ARCHITECTURE, URBANISM & DESIGN

The Urban Vision Interviews Vinayak Bharne

Noted Los Angeles based Urbanist Vinayak Bharne’s latest book “Zen Spaces and Neon Places – Reflections on Japanese Architecture and Urbanism,” has been praised as “….easily the most enjoyable book on Japan in a long time…..” It compiles the twenty-year intellectual relationship of an architect, city planner and scholar with a culture in which he was not born. The book goes from historic Nara to post-modern Tokyo, from contemplative tea-huts to kinky love hotels, and from ancient shrines to modern landmarks – unraveling a complex discussion on what is Japanese about the built world we experience in Japan today, and reminding us why Japan continues to be a reference for our times. Bharne share his nspiration behind this effort and the lessons therein

1. Let’s start from the beginning. You went to Japan for the first time from India in 1993 on a national scholarship at the age of nineteen. Is there a single tread that connects that trip and all the others you made till your last one in 2013?

The 1993 Japan trip was my first outside my native India. I had read a lot on Japan to win the scholarship, but did not know anything beyond the obvious aspects of Japanese culture and architecture. But I remember visiting the famous Zen garden of Ryoan-ji, and also visiting Ginza, and being equally fascinated with what I saw and felt in both these places. And I think this contradictory duality is what stayed with me over the years: The fanatical austerity of a dry meditative Zen garden or the rustic simplicity of a Shinto shrine, versus the riot of consumerist signage of Ginza and Shinjuku or the unbelievable pace of urban life in Japanese cities. And exploring how and where these extremes came from, and reflecting on this for twenty years is what Zen Spaces & Neon Places is all about.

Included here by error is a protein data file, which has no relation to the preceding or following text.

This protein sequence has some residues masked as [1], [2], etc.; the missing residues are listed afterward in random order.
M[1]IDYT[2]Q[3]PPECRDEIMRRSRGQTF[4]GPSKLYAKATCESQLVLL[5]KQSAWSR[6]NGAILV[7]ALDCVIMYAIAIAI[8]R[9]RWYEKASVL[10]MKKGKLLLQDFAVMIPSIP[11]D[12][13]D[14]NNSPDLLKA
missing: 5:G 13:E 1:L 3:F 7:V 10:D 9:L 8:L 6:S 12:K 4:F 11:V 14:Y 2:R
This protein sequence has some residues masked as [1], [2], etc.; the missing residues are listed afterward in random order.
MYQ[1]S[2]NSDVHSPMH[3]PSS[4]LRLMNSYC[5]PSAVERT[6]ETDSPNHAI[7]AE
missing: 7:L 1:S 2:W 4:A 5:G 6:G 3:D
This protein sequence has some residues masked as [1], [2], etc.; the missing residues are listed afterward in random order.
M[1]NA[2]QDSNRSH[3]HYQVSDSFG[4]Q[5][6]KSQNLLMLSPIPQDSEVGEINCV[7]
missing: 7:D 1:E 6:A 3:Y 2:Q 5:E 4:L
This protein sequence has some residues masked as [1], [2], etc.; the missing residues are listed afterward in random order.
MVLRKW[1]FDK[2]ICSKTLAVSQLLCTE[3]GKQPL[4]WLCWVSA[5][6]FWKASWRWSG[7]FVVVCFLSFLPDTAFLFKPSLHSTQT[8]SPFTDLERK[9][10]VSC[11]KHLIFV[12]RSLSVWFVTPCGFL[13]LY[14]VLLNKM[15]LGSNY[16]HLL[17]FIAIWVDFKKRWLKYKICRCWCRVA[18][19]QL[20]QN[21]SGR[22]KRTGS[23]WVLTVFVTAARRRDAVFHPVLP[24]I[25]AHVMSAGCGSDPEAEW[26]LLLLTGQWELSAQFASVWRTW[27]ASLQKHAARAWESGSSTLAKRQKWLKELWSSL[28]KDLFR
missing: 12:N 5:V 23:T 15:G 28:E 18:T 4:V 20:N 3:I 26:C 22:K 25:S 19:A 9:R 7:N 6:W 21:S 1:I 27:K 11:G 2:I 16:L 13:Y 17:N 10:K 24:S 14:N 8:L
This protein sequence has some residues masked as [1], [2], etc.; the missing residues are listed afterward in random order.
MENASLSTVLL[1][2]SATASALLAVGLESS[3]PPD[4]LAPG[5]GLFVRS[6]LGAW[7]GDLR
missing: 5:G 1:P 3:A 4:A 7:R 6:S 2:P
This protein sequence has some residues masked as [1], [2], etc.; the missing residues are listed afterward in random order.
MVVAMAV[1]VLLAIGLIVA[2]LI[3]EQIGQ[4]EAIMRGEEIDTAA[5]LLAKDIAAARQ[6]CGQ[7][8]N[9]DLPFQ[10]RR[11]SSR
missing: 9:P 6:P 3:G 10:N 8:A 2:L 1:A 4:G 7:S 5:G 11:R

2. You begin the book with the ancient Ise Shrine and end in Tokyo. Do these two places represent an emblematic Japanese duality you wish to highlight?

 

Ise and Tokyo form compelling bookends to the larger narrative. They are both equally Japanese because there is nothing like them anywhere else on the planet, and not even in Japan. Ise is the only Shinto Shrine today that is still fully reconstructed every twenty years. And there is no city with the density, intensity and pulse of Tokyo. The perceived contrast between these two places could not be greater. Also, Ise’s origins are shrouded in ancient myth, while modern Tokyo’s birth was relatively recent, after the capital was moved from Kyoto to Edo. And both places are well-known today to the wider world. So it made sense to use them as the frames of the bigger argument.

3. Is this book an effort on your part to fill a gap in the architectural literature of Japan?